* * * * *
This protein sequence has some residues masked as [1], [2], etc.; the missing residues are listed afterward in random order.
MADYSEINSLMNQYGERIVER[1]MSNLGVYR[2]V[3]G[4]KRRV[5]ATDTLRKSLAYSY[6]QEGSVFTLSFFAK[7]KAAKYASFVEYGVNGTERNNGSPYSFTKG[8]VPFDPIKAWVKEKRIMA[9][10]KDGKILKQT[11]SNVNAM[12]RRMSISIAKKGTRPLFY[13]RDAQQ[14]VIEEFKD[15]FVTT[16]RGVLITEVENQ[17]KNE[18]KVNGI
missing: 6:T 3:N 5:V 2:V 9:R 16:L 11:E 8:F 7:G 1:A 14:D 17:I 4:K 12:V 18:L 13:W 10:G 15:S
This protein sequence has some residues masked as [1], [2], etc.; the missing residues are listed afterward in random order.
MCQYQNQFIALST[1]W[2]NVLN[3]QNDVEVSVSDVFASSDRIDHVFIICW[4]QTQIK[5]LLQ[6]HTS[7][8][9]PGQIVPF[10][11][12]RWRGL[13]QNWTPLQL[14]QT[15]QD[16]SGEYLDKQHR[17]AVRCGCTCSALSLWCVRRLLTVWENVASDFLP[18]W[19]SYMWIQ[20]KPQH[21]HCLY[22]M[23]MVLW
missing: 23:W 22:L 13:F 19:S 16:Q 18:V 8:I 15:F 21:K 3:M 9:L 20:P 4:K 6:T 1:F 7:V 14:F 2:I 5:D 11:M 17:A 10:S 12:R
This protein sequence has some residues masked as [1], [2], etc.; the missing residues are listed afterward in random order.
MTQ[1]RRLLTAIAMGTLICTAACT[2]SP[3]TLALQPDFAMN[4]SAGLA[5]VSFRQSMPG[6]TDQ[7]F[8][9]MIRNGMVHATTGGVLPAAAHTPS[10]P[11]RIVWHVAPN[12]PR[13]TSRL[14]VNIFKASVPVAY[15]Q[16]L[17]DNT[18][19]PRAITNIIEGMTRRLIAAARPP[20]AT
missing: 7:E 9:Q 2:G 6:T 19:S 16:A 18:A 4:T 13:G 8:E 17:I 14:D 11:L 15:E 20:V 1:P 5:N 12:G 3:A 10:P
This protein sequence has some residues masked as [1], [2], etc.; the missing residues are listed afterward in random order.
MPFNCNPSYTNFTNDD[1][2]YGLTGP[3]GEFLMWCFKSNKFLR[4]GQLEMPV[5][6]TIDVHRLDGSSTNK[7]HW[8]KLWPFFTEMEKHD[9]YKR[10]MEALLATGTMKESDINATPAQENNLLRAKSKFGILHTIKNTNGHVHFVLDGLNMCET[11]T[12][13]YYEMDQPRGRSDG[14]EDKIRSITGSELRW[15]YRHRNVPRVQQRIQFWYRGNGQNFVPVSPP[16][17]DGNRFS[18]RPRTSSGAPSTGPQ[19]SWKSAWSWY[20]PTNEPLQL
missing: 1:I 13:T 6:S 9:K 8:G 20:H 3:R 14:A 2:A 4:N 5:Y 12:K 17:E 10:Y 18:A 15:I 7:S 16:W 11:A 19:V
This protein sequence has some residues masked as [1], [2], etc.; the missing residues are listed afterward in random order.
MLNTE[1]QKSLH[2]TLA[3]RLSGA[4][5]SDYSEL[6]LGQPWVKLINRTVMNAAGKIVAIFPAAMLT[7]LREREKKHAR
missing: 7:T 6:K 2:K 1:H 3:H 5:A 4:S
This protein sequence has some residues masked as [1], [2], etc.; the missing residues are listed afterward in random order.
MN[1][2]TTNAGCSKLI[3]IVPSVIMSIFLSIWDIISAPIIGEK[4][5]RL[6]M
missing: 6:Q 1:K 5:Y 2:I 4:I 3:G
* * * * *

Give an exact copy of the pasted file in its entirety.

This protein sequence has some residues masked as [1], [2], etc.; the missing residues are listed afterward in random order.
MADYSEINSLMNQYGERIVER[1]MSNLGVYR[2]V[3]G[4]KRRV[5]ATDTLRKSLAYSY[6]QEGSVFTLSFFAK[7]KAAKYASFVEYGVNGTERNNGSPYSFTKG[8]VPFDPIKAWVKEKRIMA[9][10]KDGKILKQT[11]SNVNAM[12]RRMSISIAKKGTRPLFY[13]RDAQQ[14]VIEEFKD[15]FVTT[16]RGVLITEVENQ[17]KNE[18]KVNGI
missing: 6:T 3:N 5:V 2:V 9:R 16:L 11:E 8:F 7:G 1:A 14:D 17:I 4:K 12:V 18:L 13:W 10:G 15:S
This protein sequence has some residues masked as [1], [2], etc.; the missing residues are listed afterward in random order.
MCQYQNQFIALST[1]W[2]NVLN[3]QNDVEVSVSDVFASSDRIDHVFIICW[4]QTQIK[5]LLQ[6]HTS[7][8][9]PGQIVPF[10][11][12]RWRGL[13]QNWTPLQL[14]QT[15]QD[16]SGEYLDKQHR[17]AVRCGCTCSALSLWCVRRLLTVWENVASDFLP[18]W[19]SYMWIQ[20]KPQH[21]HCLY[22]M[23]MVLW
missing: 23:W 22:L 13:F 19:S 16:Q 18:V 8:I 15:F 21:K 3:M 9:L 20:P 4:K 6:T 1:F 7:V 14:F 2:I 5:D 11:M 17:A 10:S 12:R
This protein sequence has some residues masked as [1], [2], etc.; the missing residues are listed afterward in random order.
MTQ[1]RRLLTAIAMGTLICTAACT[2]SP[3]TLALQPDFAMN[4]SAGLA[5]VSFRQSMPG[6]TDQ[7]F[8][9]MIRNGMVHATTGGVLPAAAHTPS[10]P[11]RIVWHVAPN[12]PR[13]TSRL[14]VNIFKASVPVAY[15]Q[16]L[17]DNT[18][19]PRAITNIIEGMTRRLIAAARPP[20]AT
missing: 7:E 9:Q 2:G 6:T 19:S 16:A 18:A 4:T 13:G 8:E 17:I 14:D 11:L 15:E 20:V 1:P 5:N 12:G 3:A 10:P
This protein sequence has some residues masked as [1], [2], etc.; the missing residues are listed afterward in random order.
MPFNCNPSYTNFTNDD[1][2]YGLTGP[3]GEFLMWCFKSNKFLR[4]GQLEMPV[5][6]TIDVHRLDGSSTNK[7]HW[8]KLWPFFTEMEKHD[9]YKR[10]MEALLATGTMKESDINATPAQENNLLRAKSKFGILHTIKNTNGHVHFVLDGLNMCET[11]T[12][13]YYEMDQPRGRSDG[14]EDKIRSITGSELRW[15]YRHRNVPRVQQRIQFWYRGNGQNFVPVSPP[16][17]DGNRFS[18]RPRTSSGAPSTGPQ[19]SWKSAWSWY[20]PTNEPLQL
missing: 1:I 13:T 6:S 9:K 8:G 20:H 3:R 14:A 2:A 4:N 5:Y 12:K 17:E 10:Y 18:A 15:I 7:S 16:W 11:A 19:V
This protein sequence has some residues masked as [1], [2], etc.; the missing residues are listed afterward in random order.
MLNTE[1]QKSLH[2]TLA[3]RLSGA[4][5]SDYSEL[6]LGQPWVKLINRTVMNAAGKIVAIFPAAMLT[7]LREREKKHAR
missing: 7:T 6:K 2:K 1:H 3:H 5:A 4:S
This protein sequence has some residues masked as [1], [2], etc.; the missing residues are listed afterward in random order.
MN[1][2]TTNAGCSKLI[3]IVPSVIMSIFLSIWDIISAPIIGEK[4][5]RL[6]M
missing: 6:Q 1:K 5:Y 2:I 4:I 3:G